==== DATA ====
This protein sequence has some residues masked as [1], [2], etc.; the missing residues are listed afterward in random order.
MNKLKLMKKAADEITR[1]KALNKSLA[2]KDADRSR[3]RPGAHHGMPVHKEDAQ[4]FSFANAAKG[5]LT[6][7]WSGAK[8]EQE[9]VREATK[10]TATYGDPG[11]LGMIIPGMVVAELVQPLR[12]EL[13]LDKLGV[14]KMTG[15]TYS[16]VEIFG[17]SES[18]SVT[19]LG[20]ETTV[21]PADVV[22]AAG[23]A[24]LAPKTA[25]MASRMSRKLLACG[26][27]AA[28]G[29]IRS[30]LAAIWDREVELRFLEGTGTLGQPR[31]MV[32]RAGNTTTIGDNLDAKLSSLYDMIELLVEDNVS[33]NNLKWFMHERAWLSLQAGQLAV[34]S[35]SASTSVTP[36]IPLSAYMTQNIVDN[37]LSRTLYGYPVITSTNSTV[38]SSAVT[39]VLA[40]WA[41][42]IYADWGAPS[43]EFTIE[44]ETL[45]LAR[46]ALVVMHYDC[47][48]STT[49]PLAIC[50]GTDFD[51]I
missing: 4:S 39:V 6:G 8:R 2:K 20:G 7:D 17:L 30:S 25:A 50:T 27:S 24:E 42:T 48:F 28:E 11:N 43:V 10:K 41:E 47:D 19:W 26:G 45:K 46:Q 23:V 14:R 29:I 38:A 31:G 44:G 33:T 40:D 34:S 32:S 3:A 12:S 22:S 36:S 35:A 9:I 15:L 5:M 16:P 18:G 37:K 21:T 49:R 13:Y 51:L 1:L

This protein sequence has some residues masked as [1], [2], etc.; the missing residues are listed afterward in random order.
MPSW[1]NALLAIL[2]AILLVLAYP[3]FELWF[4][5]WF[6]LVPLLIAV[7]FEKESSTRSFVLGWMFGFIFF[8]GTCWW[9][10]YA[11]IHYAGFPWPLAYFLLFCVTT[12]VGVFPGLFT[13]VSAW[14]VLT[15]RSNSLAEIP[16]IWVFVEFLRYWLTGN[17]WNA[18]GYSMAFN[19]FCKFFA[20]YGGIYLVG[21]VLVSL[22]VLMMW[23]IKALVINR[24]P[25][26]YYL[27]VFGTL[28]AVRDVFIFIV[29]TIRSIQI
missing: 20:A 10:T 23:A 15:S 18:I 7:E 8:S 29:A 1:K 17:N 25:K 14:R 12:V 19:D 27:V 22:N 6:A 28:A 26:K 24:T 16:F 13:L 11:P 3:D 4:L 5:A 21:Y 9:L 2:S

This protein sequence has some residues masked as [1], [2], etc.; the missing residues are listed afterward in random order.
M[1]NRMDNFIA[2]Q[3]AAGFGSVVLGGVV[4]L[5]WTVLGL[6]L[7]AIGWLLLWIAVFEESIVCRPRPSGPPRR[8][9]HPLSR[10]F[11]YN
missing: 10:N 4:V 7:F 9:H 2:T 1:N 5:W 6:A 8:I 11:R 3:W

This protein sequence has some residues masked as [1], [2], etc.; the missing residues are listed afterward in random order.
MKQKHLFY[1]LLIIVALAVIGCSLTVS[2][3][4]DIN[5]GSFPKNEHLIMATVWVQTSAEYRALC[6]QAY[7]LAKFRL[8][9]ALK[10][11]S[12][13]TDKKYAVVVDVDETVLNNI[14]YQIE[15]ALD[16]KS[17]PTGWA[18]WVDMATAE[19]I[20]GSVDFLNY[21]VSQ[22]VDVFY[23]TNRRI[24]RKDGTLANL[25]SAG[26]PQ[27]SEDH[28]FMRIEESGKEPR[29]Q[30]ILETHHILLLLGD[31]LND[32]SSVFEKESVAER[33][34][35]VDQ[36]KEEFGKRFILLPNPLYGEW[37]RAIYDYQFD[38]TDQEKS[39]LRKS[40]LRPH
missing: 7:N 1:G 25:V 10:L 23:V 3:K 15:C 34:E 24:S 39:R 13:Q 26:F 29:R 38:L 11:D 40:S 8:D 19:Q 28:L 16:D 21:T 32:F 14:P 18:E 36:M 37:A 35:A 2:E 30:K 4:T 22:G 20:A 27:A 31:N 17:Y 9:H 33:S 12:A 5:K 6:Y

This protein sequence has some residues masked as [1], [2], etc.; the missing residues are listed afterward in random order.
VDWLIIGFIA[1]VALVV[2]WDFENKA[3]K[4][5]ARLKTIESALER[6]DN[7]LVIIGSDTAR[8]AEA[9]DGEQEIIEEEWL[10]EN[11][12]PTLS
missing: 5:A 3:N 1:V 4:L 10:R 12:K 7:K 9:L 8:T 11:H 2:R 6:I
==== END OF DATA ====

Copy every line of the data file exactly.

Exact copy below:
This protein sequence has some residues masked as [1], [2], etc.; the missing residues are listed afterward in random order.
MNKLKLMKKAADEITR[1]KALNKSLA[2]KDADRSR[3]RPGAHHGMPVHKEDAQ[4]FSFANAAKG[5]LT[6][7]WSGAK[8]EQE[9]VREATK[10]TATYGDPG[11]LGMIIPGMVVAELVQPLR[12]EL[13]LDKLGV[14]KMTG[15]TYS[16]VEIFG[17]SES[18]SVT[19]LG[20]ETTV[21]PADVV[22]AAG[23]A[24]LAPKTA[25]MASRMSRKLLACG[26][27]AA[28]G[29]IRS[30]LAAIWDREVELRFLEGTGTLGQPR[31]MV[32]RAGNTTTIGDNLDAKLSSLYDMIELLVEDNVS[33]NNLKWFMHERAWLSLQAGQLAV[34]S[35]SASTSVTP[36]IPLSAYMTQNIVDN[37]LSRTLYGYPVITSTNSTV[38]SSAVT[39]VLA[40]WA[41][42]IYADWGAPS[43]EFTIE[44]ETL[45]LAR[46]ALVVMHYDC[47][48]STT[49]PLAIC[50]GTDFD[51]I
missing: 4:S 39:V 6:G 8:R 2:K 20:G 7:D 17:L 30:S 25:A 50:T 27:S 24:E 42:T 48:F 28:E 11:N 43:V 10:K 41:E 47:D 19:W 26:G 45:K 46:Q 23:V 14:R 29:I 38:A 31:G 44:G 33:T 40:D 34:S 32:S 3:A 12:S 22:S 36:S 35:A 9:I 15:L 5:M 16:P 18:G 37:K 21:T 49:R 13:Y 51:L 1:L

This protein sequence has some residues masked as [1], [2], etc.; the missing residues are listed afterward in random order.
MPSW[1]NALLAIL[2]AILLVLAYP[3]FELWF[4][5]WF[6]LVPLLIAV[7]FEKESSTRSFVLGWMFGFIFF[8]GTCWW[9][10]YA[11]IHYAGFPWPLAYFLLFCVTT[12]VGVFPGLFT[13]VSAW[14]VLT[15]RSNSLAEIP[16]IWVFVEFLRYWLTGN[17]WNA[18]GYSMAFN[19]FCKFFA[20]YGGIYLVG[21]VLVSL[22]VLMMW[23]IKALVINR[24]P[25][26]YYL[27]VFGTL[28]AVRDVFIFIV[29]TIRSIQI
missing: 20:A 10:T 23:A 15:S 18:I 7:E 8:S 29:A 1:K 17:N 25:K 14:R 12:V 19:D 27:V 22:N 6:A 28:A 26:K 24:T 16:F 13:L 11:P 3:D 4:L 5:A 21:Y 9:L 2:S

This protein sequence has some residues masked as [1], [2], etc.; the missing residues are listed afterward in random order.
M[1]NRMDNFIA[2]Q[3]AAGFGSVVLGGVV[4]L[5]WTVLGL[6]L[7]AIGWLLLWIAVFEESIVCRPRPSGPPRR[8][9]HPLSR[10]F[11]YN
missing: 10:N 4:V 7:F 9:H 2:T 1:N 5:W 6:A 8:I 11:R 3:W

This protein sequence has some residues masked as [1], [2], etc.; the missing residues are listed afterward in random order.
MKQKHLFY[1]LLIIVALAVIGCSLTVS[2][3][4]DIN[5]GSFPKNEHLIMATVWVQTSAEYRALC[6]QAY[7]LAKFRL[8][9]ALK[10][11]S[12][13]TDKKYAVVVDVDETVLNNI[14]YQIE[15]ALD[16]KS[17]PTGWA[18]WVDMATAE[19]I[20]GSVDFLNY[21]VSQ[22]VDVFY[23]TNRRI[24]RKDGTLANL[25]SAG[26]PQ[27]SEDH[28]FMRIEESGKEPR[29]Q[30]ILETHHILLLLGD[31]LND[32]SSVFEKESVAER[33][34][35]VDQ[36]KEEFGKRFILLPNPLYGEW[37]RAIYDYQFD[38]TDQEKS[39]LRKS[40]LRPH
missing: 7:N 1:G 25:V 10:L 23:V 3:K 15:C 34:E 24:S 39:R 13:Q 26:F 29:R 38:L 11:D 40:S 8:D 19:Q 28:L 16:D 21:T 32:F 14:P 18:E 36:M 37:A 35:A 2:E 30:K 4:T 22:G 20:A 27:A 31:N 17:Y 9:H 33:S 12:A 5:K 6:Y

This protein sequence has some residues masked as [1], [2], etc.; the missing residues are listed afterward in random order.
VDWLIIGFIA[1]VALVV[2]WDFENKA[3]K[4][5]ARLKTIESALER[6]DN[7]LVIIGSDTAR[8]AEA[9]DGEQEIIEEEWL[10]EN[11][12]PTLS
missing: 5:A 3:N 1:V 4:L 10:R 12:K 7:K 9:L 8:T 11:H 2:R 6:I